Why Wayfair Inc Stock Could Fall 50% From Current Levels

2018 could be a painful year for W stock

No Profits and Slow Growth Prove Wayfair Stock Needs To Cool Down

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Once upon a time, digital retailer Wayfair Inc (NYSE:W) was one of the hottest stocks in the market. That time wasn’t too long ago. In 2017, W stock rose 130% to $80. To start 2018, W stock rose another 25% to pass the $100 mark for the first time in company history.

But W stock has come crashing down over the past several weeks. Broad technology and valuation concerns have weighed on the stock tremendously (it was trading at nearly 2 times sales despite running huge losses).

Plus, the threat of a universal digital sales tax is only growing as the Supreme Court is set to hear arguments on the matter later this month. And, of course, there have been the doomsday calls from widely followed short-seller Citron Research.

Put it all together, and you had a red-hot stock with a big valuation that came under significant pressure. Net result? Wayfair stock dropped 30% in a hurry.

What’s next?

Hard to tell. Wayfair is an e-retailer with big top-line growth potential. But competition looms large, profitability remains a question mark, and legislation could provide a serious headwind.

All in all, I think the risk-reward profile on W stock skews toward the downside at these levels. Here’s why.

The Bull Case for Wayfair Stock

There is a case for W stock to head notably higher from current levels. That thesis, though, rests on some pretty big assumptions.

Namely, top-line growth won’t continue to decelerate meaningfully as it has over the past several years (70% in fiscal 2015, to 50% in fiscal 2016, to 40% in fiscal 2017).

The company will be able to reach Amazon.com, Inc. (NASDAQ:AMZN) levels of North American retail profitability within the next 3-5 years (Amazon’s North America retail operating profit margin was 4.5% last quarter).

And the Supreme Court will rule in favor of Wayfair in the digital sales tax argument, and digital sales taxes won’t be a headwind in the foreseeable future.

If all those are true, then Wayfair should be able to grow revenues by 25% per year over the next five years. Operating margins should hit 5%. That combination yields $14.4 billion in revenues and $720 million in operating profits in five years. Take out 21% for taxes and divide by presumably 95 million shares outstanding, and you get to roughly $6 in earnings per share.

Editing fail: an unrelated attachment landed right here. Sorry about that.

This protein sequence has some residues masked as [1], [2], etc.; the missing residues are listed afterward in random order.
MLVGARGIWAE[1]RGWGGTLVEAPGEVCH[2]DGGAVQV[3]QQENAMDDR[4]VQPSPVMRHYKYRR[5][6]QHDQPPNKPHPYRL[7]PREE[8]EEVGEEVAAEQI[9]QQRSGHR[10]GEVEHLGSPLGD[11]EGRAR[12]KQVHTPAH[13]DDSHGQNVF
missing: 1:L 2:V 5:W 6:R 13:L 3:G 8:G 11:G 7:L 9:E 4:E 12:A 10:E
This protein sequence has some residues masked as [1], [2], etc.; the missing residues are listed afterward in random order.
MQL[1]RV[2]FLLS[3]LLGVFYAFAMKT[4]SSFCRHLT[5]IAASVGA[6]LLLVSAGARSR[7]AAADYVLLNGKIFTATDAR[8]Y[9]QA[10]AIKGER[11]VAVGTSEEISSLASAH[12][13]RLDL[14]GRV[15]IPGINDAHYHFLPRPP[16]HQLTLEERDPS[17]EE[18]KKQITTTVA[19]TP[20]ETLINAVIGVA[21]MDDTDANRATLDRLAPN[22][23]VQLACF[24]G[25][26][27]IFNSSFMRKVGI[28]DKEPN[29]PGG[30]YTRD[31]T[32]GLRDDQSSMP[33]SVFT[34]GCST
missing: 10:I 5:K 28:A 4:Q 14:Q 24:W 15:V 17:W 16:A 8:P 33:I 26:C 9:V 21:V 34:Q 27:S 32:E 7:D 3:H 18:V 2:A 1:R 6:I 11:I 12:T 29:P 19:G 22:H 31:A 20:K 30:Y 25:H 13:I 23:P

A simple 20-times forward multiple on that gets you to a $120 price target in four years. Discounting that back by 10% per year, you arrive at a present value of just over $80 (roughly 20% upside).

The Bear Case for Wayfair Stock

The bear case on W stock, though, seems to hold more water than the bull case.

Top-line growth has been decelerating meaningfully over the past several years. Moreover, net revenue per customer has been flattish for the past several years. Same with orders per customer.

Thus, the big driver of revenue growth going forward will have to be customer growth. But that has come down meaningfully, too (67% in fiscal 2015, 54% in fiscal 2016, and 33% in fiscal 2017). Plus, competition from Amazon and others is only heating up.

Thus, the most likely outcome over the next several years is a continuation of that decelerating revenue growth trend.

Moreover, margins likely won’t come roaring higher any time soon. Amazon runs on 5% retail profit margins because they are the titan of the industry. Wayfair isn’t even close to Amazon’s scale, and because of that, Amazon’s profit margins should remain materially higher than Wayfair’s profit margins.

Meanwhile, the digital sales tax headwind is a wild card, and assuming something either way on that seems too risky.

All together, a more likely outcome for Wayfair is that the company grows revenues by 15-20% per year over the next five years, and margins run to 2-3%. At the midpoints, that would yield $10.6 billion in revenues and $264 million in operating profits in five years. Take out 21% for taxes and divide by 95 million diluted shares, and you get to roughly $2.20 in earnings per share.

A 20-times forward multiple on that gets you to a $44 price target in four years. Discounting that back by 10% per year, you arrive at a present value of just over $30 (more than 50% downside).

Bottom Line on W Stock

At current levels, I see 20% upside potential for W stock in a bull scenario, and 50% downside in a bear scenario. The bear scenario also looks more likely to me than the bull scenario.

Consequently, I think the risk-reward asymmetry on Wayfair stock skews toward the downside at current levels.

As of this writing, Luke Lango did not hold a position in any of the aforementioned securities.


Article printed from InvestorPlace Media, https://investorplace.com/2018/04/why-wayfair-stock-could-fall-50-percent-from-current-levels/.

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